#1 pitfall in self coaching

About a week and a half ago I had a little mishap at the gym. I was about to finish my 4th set of squats when I felt this small sting in my groin. It turned out to be a slightly pulled adductor. This whole thing did not come out of the blue. I had already been given an early warnings few days before (small cramp in the same area) and a red flag (tightness in the adductor) after the 3rd set that very same day. Why did I fail to listen to those early warning signals?

IMG_1908The other day I read an article about Do’s and Dont’s of coaching. The punchline “the training session begins the second the athlete walks in the door” caught my attention. The accompanying text discussed about coaches’ need to probe the athlete’s readiness – physical and mental – to define the best training session for the athlete today. I couldn’t help feeling a little sting when thinking about discussions I’ve had with myself at the gym door. The topic has rarely been about should I do the planned session or not. If I have one,  it is to give myself a swift kick in the butt in order to reach the desired state of mind.

Why is it so hard to listen to yourself? And even harder to adjust, or totally alter the plan? For a self coached athlete the time for discussions and plan changes has long passed when you’re at the doorstep of the training facility, all pumped up and ready to go. In general, to me any discomfort related to plan adjustments are related to what the plan stands for. It is the path to an achieved goal – to win something or someone, usually myself. Doing anything less would mean you’re not up to the task. Recognising this personal attribute hopefully helps me in further increasing the built in wiggle room in my own planning. The other side of the coin, equally important one is the nature of the sport. Being a stressed out wreck makes a killer cocktail when combined with heavy sprints or barbel training. I learned this the hard way.

What about those red flags during a training session then? This late mild groin injury of mine is a perfect example of why those red flags are meant to be taken seriously. In a worst case scenario I’d be working my way through a significant adductor tear. The initial recovery and rehab period would probably be two weeks or so. I’d be on the second week now. supercompensationThen I’d face a period, maybe from few weeks to couple of months, trying to get back to the point where I was before the mishap.
Instead of missing a set at the gym and perhaps a tiny bit of super-compensation, I’d be looking at missing several weeks to few months of steady progress. How about that for a trade off.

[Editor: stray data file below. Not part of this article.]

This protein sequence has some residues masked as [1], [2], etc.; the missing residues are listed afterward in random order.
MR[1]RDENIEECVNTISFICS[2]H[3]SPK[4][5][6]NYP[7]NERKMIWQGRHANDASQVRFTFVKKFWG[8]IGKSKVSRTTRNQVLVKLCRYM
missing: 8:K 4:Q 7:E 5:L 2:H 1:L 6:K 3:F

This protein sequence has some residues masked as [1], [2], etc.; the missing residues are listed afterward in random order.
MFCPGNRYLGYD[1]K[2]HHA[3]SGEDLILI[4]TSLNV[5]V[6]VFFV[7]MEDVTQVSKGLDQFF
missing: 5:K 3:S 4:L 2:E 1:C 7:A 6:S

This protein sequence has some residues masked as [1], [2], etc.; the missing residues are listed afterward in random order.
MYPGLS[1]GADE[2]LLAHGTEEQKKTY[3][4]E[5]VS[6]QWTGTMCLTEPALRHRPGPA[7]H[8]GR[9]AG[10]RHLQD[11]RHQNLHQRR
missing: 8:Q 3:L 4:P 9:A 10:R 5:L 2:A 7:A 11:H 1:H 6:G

So heres a mental note to self: In the case of mid session red flag the answer to the question “Should I try to finish the session as planned?” is always “NO!“. End of discussion.




3 thoughts on “#1 pitfall in self coaching

  1. Hello, Harri,

    I am an old (59yrs) cyclist attempting to recapture the track performances of his youth. While this effort will ultimately prove futile, the journey will not.

    Your blog has been the single greatest resource as I have moved forward. Your athleticism, your knowledge and the intelligence with which you apply it to the subtle science and exacting art of track sprinting has been a delight to follow.

    It has been a while since your last posting. I can only assume that the OTS continues to be a problem while the stupefying boredom of the trainer has not helped. What ever the reason know that I have enjoyed reading about your journey.

    As the father of 2 young men who are off at university, I would urge you to enjoy your time with your sons while they are small, they don’t stay that way for long..

    Kind Regards


    • Hi Michael,

      And thank you for your kind words!

      Fortunately OTS has nothing to do with the long silence. Life has been pretty hectic this past year, because of the changes in professional life. I have tried to train the best I can and will put myself into a test again this October in old men’s Worlds. I have a list of topics to write about and will get to it when ever I get a chance. This is what I have in mind:

      – Weight loss and its impact on performance
      – Moving from 170mm crank to 165mm
      – Tapering, repeated mistake / lessons learned
      – Training volume progression over the past couple of years

      I might have something to say about squats too 😉

      BR, H.

  2. Hello Hari,

    Glad to hear that your publishing hiatus is career related rather than OTS.

    That said I urge you to publish the 4 topics which you mentioned in your email, they are topical and for older guys are not dealt well with else where.

    And of course we can not get enough of the ubiquitous squats.

    Good luck at the Worlds, and thanks again for all your super observations regarding old guys trying to go fast.

    Kind Regards


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